Even now, says the LORD,
return to me with your whole heart,
with fasting, and weeping, and mourning;
Rend your hearts, not your garments,
and return to the LORD, your God.
For gracious and merciful is he,
slow to anger, rich in kindness,
and relenting in punishment.
This past winter Maribeth was struck with the flu, pneumonia and sepsis. Incredibly ill, she spent ten days in the hospital some of which was in ICU. A private person, Maribeth tends to keep her spirituality to herself. (She probably hates that I am telling this story). Therefore, it took a tremendous amount of courage for her to ask me to pray with her. She allowed herself to become vulnerable and admit her fear, uncertainty and need for healing. She was sick and out of control. This has become one of the most bonding moments in our marriage. Allowing me to see a part of her that she usually protects was a privilege that has deepened our relationship. Her willingness to be authentic and express fear and uncertainty; to surrender control and be vulnerable was humbling. The fact is both of us were scared because she was not getting better. It is my belief that praying together played a role in her healing and escaping an illness that has had far worse outcomes for others. Although this is a story of physical healing it is also symbolic of the spiritual healing and forgiveness offered us during the season of Lent. It is a time we are to make ourselves vulnerable and authentic before God, so we can be forgiven and healed.
Social media has made authenticity more difficult to realize. The desire to put ones best self forward has resulted in people leading duplicitous lives. A psychologist once told me that the one thing he can guarantee about social media is that everyone lies. No one ever shows pictures of the four bins of clean laundry on the bedroom floor that needs folding or posts details about the fight they had with their spouse or openly worries about a lack of money. We want to protect ourselves from being vulnerable. Most try to protect their ugliest thoughts and darkest attitudes. Our default is to hide what will embarrass us even if it means projecting an image that isn’t real. We will only meet God if we are able to make ourselves open.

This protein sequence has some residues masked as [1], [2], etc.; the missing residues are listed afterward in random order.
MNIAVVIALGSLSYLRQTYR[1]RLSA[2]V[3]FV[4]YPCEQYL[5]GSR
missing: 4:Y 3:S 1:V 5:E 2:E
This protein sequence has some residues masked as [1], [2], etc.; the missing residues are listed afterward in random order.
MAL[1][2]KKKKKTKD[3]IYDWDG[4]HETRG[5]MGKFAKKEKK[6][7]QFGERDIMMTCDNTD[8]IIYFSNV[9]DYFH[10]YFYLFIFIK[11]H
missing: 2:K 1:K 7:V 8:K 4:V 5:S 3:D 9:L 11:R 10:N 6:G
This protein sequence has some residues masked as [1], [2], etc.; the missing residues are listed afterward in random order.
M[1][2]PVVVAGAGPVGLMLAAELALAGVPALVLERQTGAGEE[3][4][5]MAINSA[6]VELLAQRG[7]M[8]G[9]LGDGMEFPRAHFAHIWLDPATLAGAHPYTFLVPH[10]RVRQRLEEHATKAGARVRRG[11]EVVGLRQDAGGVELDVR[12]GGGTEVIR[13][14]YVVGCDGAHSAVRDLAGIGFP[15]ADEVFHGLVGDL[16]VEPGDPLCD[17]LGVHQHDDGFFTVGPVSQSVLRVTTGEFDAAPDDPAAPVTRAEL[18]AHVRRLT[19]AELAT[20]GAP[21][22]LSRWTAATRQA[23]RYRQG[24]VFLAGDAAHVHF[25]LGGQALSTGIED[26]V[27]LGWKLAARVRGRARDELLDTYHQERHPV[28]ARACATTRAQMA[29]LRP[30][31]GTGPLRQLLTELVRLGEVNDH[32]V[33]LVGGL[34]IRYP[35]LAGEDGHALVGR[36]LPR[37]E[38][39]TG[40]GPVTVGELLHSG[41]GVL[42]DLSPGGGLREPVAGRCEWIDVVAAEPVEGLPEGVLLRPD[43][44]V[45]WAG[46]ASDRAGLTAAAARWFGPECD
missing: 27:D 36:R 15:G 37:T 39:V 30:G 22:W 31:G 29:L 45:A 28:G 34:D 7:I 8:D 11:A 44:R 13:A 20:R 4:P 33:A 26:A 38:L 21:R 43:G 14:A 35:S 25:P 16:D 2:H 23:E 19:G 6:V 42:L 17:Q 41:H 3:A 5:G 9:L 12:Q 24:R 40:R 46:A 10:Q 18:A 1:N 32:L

The purpose of Lent is to open ourselves to God’s healing and forgiveness. In Israel’s history rending one’s garment was a sign of sorrow, shame or mourning. It was an external gesture that indicated a period of repentance. In the book of Joel, God says, “rend your hearts, not your garments.” God is not looking for an external piety. Instead he desires to know us and have us return to him with our hearts open and authentic. He is asking us to become vulnerable and tear our hearts open so that he can see and heal all that is broken inside it. The sense of urgency found in this passage demonstrates how desperate God awaits our return. Rending our hearts means we are to allow ourselves to reveal our fear, anger, shame, prejudice or greed. To reveal our sin and brokenness, so we can God can heal us, forgive us and love the person we were created to be.
- How difficult is for you to be completely open, honest and vulnerable with God?
- What holds you back?
- What within you needs forgiveness?
- What Lenten discipline will you embrace so that you can become more open and trusting of God’s forgiveness?
FAST from noise: Make 10 minutes of quiet for yourself today. Find a quiet spot. Do not say or do anything. Clear your mind and decompress being aware of the presence of God that is within you and around you.
PRAY a mantra: During your quiet time if you need something to help you stay focused repeat a phrase over and over such as: Lord, be with me.
GIVE the alms of joy, positivity and encouragement in all your interactions today.
Joe Nettesheim is the founder and director of 12plus1. He has been involved in Church ministry since 1991. Besides 12plus1 he also teaches part time for Dominican High School and Cardinal Stritch University. He is married to Maribeth. Their blended family consists of 5 children, 2 sons-in-law, 6 grandchildren and TS Eliot, the golden doodle puppy.